Re-Feeding Your Addiction.

It might be hard to admit but addiction plays a significant role in all the decisions that you make each day. Your addiction decides for you whether you relentlessly pursue bold ideas of whether you give in to how your brain subconsciously makes decisions.
Which drives an important question.

What are you addicted to?

Usually, we’re good at focusing any discussion about addiction towards personal vices like gambling or alcohol, drugs or pornography. Addictions that are socially unacceptable. Addictions that dramatically impact other people around you negatively.

What is left out of the discussion are the addictions that drive those addictions. The reason behind the sickness.

We’re not good at admitting the ugly, gritty side of under-performance that robs us of our true potential.

  1. We’re addicted to fear.
  2. We’re addicted to making excuses.
  3. We’re addicted to passive aggression.
  4. We’re addicted to selfishness.
  5. We’re addicted to listening to the crowd.
  6. We’re addicted to caring less.
  7. We’re addicted to taking the easy way out.

They’re socially acceptable addictions.

Addictions that we let others get away with because we see them in ourselves.

We excuse them away as if the frailty of our humanity is a worthy excuse for our inadequacies.

And the truth is clear that they are not.  Being human does not demand that you live broken.  That you let your weaknesses drive your behavior.

The simple truth is that you can feed a different addiction.

What about being addicted to greatness?  What about choosing purpose over avoiding pain?

Your addiction is your decision.

You can’t change it all in a day.  Maybe not in a month or a year.

You are mighty because of your choice to choose what is hard over what is easy.

Rise up.

0 Replies to “Re-Feeding Your Addiction.”

  1. Very interesting perspective!  I never realized that I might be addicted to making excuses…But I do actively persue daily activities that I can be successful at accomplishing in order to get to the things that I am not as interested in doing.

  2. Very interesting perspective!  I never realized that I might be addicted to making excuses…But I do actively persue daily activities that I can be successful at accomplishing in order to get to the things that I am not as interested in doing.

  3. Very interesting perspective!  I never realized that I might be addicted to making excuses…But I do actively persue daily activities that I can be successful at accomplishing in order to get to the things that I am not as interested in doing.

  4. Very interesting perspective!  I never realized that I might be addicted to making excuses…But I do actively persue daily activities that I can be successful at accomplishing in order to get to the things that I am not as interested in doing.

  5. Very interesting perspective!  I never realized that I might be addicted to making excuses…But I do actively persue daily activities that I can be successful at accomplishing in order to get to the things that I am not as interested in doing.

  6. Very interesting perspective!  I never realized that I might be addicted to making excuses…But I do actively persue daily activities that I can be successful at accomplishing in order to get to the things that I am not as interested in doing.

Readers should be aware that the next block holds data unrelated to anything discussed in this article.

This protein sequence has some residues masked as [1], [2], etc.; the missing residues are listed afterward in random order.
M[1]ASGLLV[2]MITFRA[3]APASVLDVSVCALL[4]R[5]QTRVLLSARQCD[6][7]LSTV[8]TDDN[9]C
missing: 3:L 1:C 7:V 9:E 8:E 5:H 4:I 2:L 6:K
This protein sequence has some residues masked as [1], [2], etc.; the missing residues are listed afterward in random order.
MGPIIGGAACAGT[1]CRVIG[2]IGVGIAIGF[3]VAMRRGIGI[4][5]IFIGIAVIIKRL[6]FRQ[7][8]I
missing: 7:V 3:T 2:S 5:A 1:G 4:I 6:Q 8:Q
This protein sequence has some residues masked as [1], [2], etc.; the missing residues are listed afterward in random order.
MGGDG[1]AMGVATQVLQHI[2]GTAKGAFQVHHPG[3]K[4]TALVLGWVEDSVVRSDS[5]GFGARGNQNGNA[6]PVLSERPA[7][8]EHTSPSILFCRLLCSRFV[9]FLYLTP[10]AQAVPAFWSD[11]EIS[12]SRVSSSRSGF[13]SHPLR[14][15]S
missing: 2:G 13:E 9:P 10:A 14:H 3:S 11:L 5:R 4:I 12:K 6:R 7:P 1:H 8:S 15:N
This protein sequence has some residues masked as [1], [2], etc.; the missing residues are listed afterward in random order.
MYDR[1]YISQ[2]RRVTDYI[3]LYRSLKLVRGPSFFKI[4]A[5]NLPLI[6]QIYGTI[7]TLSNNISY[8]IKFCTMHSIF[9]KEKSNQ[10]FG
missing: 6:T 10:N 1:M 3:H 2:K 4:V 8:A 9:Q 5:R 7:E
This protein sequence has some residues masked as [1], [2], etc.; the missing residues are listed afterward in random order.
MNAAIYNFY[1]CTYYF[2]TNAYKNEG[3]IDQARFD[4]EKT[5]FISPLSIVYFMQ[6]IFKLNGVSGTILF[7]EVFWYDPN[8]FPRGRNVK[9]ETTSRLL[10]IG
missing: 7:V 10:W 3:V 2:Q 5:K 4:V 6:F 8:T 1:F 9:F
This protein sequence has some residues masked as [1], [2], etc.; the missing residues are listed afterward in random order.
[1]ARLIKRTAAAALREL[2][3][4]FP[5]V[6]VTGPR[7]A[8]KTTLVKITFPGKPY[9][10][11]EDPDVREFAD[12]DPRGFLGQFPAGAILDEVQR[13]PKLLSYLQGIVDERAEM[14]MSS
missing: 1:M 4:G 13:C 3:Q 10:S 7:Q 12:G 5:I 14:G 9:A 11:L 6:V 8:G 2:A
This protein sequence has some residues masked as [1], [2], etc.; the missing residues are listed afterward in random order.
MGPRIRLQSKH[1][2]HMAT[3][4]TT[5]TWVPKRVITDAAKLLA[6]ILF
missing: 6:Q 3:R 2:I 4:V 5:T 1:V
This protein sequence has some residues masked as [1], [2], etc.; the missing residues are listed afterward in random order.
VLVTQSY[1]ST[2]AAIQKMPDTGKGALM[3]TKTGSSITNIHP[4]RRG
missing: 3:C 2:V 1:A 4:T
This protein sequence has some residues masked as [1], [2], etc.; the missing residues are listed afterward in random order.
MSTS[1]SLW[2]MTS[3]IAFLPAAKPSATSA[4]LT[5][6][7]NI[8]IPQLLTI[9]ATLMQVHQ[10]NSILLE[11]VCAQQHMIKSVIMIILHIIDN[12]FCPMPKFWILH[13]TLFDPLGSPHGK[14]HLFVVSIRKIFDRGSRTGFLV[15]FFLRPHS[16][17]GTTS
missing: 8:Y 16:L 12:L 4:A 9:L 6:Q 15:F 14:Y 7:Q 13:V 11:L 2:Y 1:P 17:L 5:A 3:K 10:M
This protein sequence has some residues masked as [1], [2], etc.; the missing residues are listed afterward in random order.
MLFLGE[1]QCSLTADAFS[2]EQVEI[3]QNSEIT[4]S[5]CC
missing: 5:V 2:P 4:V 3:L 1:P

7. Dan, I really like the way you tied these principles together.
    Self-medicating through vice, selfishness, avoidance, procrastination or timidity is still medicating and while the direct impact of the selfishness and timidity category may be less apparent at first, it still diminishes our capacity to make genuine connections and reach our potential as individuals. 

    Powerful post. Keep up the good work.

  8. Dan, I really like the way you tied these principles together.
    Self-medicating through vice, selfishness, avoidance, procrastination or timidity is still medicating and while the direct impact of the selfishness and timidity category may be less apparent at first, it still diminishes our capacity to make genuine connections and reach our potential as individuals. 

    Powerful post. Keep up the good work.

  9. Dan, I really like the way you tied these principles together.
    Self-medicating through vice, selfishness, avoidance, procrastination or timidity is still medicating and while the direct impact of the selfishness and timidity category may be less apparent at first, it still diminishes our capacity to make genuine connections and reach our potential as individuals. 

    Powerful post. Keep up the good work.

  10. Dan, I really like the way you tied these principles together.
    Self-medicating through vice, selfishness, avoidance, procrastination or timidity is still medicating and while the direct impact of the selfishness and timidity category may be less apparent at first, it still diminishes our capacity to make genuine connections and reach our potential as individuals. 

    Powerful post. Keep up the good work.

  11. Dan, I really like the way you tied these principles together.
    Self-medicating through vice, selfishness, avoidance, procrastination or timidity is still medicating and while the direct impact of the selfishness and timidity category may be less apparent at first, it still diminishes our capacity to make genuine connections and reach our potential as individuals. 

    Powerful post. Keep up the good work.

  12. Dan, I really like the way you tied these principles together.
    Self-medicating through vice, selfishness, avoidance, procrastination or timidity is still medicating and while the direct impact of the selfishness and timidity category may be less apparent at first, it still diminishes our capacity to make genuine connections and reach our potential as individuals. 

    Powerful post. Keep up the good work.

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